As­tral phe­nom­ena

There are other af­ter-dark marvels out there…

NPhoto - - Feature -

Some­times, you’re pre­sented with some­thing un­ex­pected. A highly un­usual and pe­cu­liar set of at­mo­spheric cir­cum­stances come to­gether to re­sult in what can only be de­scribed as a phe­nom­ena.

By their very na­ture, these more un­usual phe­nom­ena are dif­fi­cult to pre­dict and plan for. It be­comes more a case of be­ing in the right place at the right time – but of course the more you’re out and about in the small hours, the more lucky you’re likely to be! Here are some of the phe­nom­ena

and what causes them…

Zo­di­a­cal Light

Zo­di­a­cal light – or False Dawn – is a phe­nom­e­non of tri­an­gu­lar light that em­anates high into the at­mos­phere. These come from the di­rec­tion of sun­rise or sun­set and can be caught dur­ing twi­light and the first hours of dark­ness dur­ing the evening in the spring equinox, and dawn in the au­tumn equinox. It takes in­cred­i­bly clear skies for miles into the hori­zon, and an ele­ment of luck to catch this stun­ning spec­ta­cle. The sun­light re­flects off par­ti­cles of ice, and in­ter­plan­e­tary dust within the plane of the so­lar sys­tem, called cos­mic dust.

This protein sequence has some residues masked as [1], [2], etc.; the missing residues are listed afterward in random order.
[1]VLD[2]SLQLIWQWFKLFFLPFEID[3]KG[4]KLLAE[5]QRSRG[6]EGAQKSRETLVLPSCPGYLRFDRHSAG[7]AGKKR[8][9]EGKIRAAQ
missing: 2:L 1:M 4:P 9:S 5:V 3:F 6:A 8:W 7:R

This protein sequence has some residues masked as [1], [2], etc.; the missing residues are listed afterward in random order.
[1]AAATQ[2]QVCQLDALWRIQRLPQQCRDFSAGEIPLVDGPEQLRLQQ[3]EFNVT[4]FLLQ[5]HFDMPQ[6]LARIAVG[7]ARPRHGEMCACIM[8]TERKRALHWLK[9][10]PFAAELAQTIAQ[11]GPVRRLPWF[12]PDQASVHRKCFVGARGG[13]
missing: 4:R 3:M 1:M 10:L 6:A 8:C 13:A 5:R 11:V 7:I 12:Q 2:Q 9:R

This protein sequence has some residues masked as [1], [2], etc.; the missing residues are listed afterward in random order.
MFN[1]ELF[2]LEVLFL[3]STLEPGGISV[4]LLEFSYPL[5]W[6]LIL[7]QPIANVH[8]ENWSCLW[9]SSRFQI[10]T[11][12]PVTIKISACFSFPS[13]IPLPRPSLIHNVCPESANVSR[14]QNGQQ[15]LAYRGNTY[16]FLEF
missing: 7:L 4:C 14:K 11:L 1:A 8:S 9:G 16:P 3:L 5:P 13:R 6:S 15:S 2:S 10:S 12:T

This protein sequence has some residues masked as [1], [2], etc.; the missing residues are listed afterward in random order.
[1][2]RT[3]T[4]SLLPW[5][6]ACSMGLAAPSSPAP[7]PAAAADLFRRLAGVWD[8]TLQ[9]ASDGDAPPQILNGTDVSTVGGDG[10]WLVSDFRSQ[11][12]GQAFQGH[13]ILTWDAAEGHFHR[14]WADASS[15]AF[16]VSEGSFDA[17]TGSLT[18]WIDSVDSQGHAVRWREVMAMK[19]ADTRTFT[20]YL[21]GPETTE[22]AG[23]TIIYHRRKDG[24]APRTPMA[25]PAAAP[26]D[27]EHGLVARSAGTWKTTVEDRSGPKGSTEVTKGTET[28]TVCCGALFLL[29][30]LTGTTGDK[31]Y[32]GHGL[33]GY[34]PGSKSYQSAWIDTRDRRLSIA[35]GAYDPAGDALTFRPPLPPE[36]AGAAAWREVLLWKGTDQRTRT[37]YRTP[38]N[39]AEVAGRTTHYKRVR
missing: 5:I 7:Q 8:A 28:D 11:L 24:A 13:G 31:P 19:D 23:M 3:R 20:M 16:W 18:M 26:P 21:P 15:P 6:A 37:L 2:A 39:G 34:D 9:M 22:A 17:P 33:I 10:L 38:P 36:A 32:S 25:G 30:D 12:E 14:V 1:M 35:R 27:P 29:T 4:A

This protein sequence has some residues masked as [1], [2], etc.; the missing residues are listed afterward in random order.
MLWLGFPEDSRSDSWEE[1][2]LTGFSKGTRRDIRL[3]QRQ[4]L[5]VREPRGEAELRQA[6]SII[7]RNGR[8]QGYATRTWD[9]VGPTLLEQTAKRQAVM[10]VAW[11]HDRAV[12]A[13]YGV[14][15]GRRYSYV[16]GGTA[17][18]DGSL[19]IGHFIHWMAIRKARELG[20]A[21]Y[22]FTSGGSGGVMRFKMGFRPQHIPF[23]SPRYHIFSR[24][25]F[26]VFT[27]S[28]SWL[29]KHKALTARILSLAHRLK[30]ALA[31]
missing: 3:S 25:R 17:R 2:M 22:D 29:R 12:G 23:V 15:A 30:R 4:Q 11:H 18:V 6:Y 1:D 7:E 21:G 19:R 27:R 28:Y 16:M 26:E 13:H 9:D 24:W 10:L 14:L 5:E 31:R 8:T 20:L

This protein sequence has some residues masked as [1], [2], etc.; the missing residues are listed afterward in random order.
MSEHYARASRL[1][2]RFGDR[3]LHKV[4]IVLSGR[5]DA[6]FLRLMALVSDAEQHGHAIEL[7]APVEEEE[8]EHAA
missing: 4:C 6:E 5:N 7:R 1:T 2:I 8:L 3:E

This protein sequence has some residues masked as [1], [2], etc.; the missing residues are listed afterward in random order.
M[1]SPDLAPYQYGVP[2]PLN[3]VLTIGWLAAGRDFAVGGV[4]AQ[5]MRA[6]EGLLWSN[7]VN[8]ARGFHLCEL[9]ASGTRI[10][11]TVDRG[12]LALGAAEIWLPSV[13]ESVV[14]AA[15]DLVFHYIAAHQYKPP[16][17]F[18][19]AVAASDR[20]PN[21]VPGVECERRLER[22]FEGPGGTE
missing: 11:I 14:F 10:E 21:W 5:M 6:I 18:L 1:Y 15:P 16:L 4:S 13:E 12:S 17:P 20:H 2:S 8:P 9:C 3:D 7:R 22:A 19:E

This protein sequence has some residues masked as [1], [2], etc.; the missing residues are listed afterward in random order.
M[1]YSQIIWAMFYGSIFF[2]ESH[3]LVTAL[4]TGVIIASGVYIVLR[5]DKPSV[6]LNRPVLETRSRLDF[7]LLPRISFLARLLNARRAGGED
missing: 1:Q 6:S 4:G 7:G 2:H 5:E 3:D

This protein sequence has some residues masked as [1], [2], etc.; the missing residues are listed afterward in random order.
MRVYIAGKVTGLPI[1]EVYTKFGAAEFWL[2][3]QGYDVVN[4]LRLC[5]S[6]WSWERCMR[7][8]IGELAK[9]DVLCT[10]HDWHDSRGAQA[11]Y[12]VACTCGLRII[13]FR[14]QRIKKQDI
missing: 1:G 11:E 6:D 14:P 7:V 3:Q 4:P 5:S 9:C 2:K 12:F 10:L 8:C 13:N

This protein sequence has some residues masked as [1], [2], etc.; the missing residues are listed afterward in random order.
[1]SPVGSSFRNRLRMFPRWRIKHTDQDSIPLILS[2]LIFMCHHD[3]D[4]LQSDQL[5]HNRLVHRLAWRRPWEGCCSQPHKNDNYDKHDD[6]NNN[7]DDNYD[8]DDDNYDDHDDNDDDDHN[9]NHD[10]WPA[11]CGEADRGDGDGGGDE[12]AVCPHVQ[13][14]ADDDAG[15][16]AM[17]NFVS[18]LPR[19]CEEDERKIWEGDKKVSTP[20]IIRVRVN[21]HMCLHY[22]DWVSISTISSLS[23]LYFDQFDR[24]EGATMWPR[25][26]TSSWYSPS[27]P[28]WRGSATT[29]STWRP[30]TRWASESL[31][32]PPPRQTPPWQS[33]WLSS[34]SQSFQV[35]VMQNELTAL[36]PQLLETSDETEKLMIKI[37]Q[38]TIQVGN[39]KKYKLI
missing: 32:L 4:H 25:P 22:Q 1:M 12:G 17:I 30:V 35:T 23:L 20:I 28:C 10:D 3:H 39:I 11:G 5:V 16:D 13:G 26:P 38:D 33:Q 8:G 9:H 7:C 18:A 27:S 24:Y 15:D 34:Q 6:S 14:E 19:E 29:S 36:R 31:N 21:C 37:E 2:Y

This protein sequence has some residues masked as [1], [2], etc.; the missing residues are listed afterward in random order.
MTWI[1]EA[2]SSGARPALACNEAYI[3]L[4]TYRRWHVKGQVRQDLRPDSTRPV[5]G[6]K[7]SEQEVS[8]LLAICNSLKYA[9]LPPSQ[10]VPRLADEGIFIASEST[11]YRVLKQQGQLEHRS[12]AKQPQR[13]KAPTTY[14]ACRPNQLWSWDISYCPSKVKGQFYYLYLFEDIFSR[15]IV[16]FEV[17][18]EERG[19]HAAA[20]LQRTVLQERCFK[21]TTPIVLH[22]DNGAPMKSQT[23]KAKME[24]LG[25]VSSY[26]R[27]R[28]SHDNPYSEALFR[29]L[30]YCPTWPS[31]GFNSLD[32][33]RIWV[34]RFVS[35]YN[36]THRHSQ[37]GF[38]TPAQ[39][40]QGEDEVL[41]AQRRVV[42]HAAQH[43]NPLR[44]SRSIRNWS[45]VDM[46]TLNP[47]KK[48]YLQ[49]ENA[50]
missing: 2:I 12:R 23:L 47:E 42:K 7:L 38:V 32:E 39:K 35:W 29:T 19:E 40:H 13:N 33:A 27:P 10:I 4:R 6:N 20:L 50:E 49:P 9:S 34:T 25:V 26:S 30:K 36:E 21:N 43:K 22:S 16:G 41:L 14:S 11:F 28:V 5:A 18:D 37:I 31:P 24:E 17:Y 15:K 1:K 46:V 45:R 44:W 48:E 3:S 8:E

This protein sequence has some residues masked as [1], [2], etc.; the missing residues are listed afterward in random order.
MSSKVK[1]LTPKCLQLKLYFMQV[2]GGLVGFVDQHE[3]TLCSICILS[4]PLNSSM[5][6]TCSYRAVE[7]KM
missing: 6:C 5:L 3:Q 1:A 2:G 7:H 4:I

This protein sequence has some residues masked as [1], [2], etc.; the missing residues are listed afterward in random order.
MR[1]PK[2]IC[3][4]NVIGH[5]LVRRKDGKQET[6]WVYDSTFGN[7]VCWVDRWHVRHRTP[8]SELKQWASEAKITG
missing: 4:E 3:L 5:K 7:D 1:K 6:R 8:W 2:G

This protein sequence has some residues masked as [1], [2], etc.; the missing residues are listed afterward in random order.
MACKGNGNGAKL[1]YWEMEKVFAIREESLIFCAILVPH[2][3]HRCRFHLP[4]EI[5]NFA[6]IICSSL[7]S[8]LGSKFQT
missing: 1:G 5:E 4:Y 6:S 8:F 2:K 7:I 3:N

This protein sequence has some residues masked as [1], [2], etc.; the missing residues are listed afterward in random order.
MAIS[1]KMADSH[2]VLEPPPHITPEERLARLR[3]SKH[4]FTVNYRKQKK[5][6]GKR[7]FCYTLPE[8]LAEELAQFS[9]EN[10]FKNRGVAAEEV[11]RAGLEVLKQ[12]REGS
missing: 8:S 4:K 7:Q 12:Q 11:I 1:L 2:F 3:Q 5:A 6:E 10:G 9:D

Noc­tilu­cent Clouds

Noc­tilu­cent clouds are made of dust par­ti­cles in ice crys­tals and only vis­i­ble in deep twi­light. Best viewed at mid-north­ern lat­i­tudes (50-65 de­grees) in the lin­ger­ing sum­mer nau­ti­cal twi­light.

Nacre­ous Clouds

Nacre­ous – or Mother of Pearl – clouds are made up of ice crys­tals high up in the strato­sphere (15 to 25km) re­flect­ing sun­set caus­ing this amaz­ing phe­nom­ena.

The clouds are colour­ful by ap­pear­ance and can last for hours be­fore sun­set, and into twi­light, some­times danc­ing and shim­mer­ing like au­rora.

They’re also ex­tremely rare. To be in with a chance of shoot­ing such an un­usual oc­cur­rence, you will need to be sit­u­ated within mid-to-high lat­i­tude lo­ca­tions, and the strato­sphere tem­per­a­ture must be -78°C or colder. But once seen, Mother of Pearl clouds will never be for­got­ten!

Lu­nar Halo

This op­ti­cal phe­nom­ena is caused by ice crys­tals sus­pended in the at­mos­phere at a cer­tain an­gle to the moon, and can be seen on cold, clear nights when the moon is full.

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